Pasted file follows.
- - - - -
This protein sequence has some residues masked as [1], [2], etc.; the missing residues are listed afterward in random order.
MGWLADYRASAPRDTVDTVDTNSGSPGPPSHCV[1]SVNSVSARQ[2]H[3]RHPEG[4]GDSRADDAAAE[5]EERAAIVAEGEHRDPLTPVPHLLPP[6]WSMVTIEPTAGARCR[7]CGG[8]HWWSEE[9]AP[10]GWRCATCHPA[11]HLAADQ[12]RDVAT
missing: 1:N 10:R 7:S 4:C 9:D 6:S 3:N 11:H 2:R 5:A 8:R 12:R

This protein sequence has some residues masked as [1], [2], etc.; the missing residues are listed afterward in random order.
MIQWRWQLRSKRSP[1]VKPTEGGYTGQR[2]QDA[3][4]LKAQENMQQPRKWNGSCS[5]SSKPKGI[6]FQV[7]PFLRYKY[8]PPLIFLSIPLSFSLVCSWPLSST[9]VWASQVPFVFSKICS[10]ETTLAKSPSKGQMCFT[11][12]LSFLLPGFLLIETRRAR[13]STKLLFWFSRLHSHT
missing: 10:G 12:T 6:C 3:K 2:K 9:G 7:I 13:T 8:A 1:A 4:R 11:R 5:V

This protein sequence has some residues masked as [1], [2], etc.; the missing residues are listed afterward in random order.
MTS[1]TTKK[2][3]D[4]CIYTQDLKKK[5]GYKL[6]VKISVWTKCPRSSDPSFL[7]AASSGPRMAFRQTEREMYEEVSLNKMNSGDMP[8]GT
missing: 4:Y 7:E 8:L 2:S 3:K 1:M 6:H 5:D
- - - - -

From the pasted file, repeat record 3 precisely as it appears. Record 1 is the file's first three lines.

This protein sequence has some residues masked as [1], [2], etc.; the missing residues are listed afterward in random order.
MTS[1]TTKK[2][3]D[4]CIYTQDLKKK[5]GYKL[6]VKISVWTKCPRSSDPSFL[7]AASSGPRMAFRQTEREMYEEVSLNKMNSGDMP[8]GT
missing: 4:Y 7:E 8:L 2:S 3:K 1:M 6:H 5:D